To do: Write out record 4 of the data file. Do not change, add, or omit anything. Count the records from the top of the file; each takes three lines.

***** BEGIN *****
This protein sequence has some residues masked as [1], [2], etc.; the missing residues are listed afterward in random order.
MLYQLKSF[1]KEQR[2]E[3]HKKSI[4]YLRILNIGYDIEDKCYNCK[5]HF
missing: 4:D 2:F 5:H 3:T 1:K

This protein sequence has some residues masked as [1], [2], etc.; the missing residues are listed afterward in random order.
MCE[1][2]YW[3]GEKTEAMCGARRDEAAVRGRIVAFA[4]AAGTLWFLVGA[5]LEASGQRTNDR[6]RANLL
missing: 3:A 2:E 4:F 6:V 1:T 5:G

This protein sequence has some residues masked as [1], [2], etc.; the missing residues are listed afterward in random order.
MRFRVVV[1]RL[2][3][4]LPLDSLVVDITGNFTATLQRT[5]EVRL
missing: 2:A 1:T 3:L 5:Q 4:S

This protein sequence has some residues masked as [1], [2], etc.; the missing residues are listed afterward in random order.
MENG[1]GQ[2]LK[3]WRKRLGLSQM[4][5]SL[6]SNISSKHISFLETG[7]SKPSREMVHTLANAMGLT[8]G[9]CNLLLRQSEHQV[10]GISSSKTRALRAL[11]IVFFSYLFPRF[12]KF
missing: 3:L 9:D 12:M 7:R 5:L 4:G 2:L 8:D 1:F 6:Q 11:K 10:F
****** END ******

This protein sequence has some residues masked as [1], [2], etc.; the missing residues are listed afterward in random order.
MENG[1]GQ[2]LK[3]WRKRLGLSQM[4][5]SL[6]SNISSKHISFLETG[7]SKPSREMVHTLANAMGLT[8]G[9]CNLLLRQSEHQV[10]GISSSKTRALRAL[11]IVFFSYLFPRF[12]KF
missing: 3:L 9:D 12:M 7:R 5:L 4:G 2:L 8:D 1:F 6:Q 11:K 10:F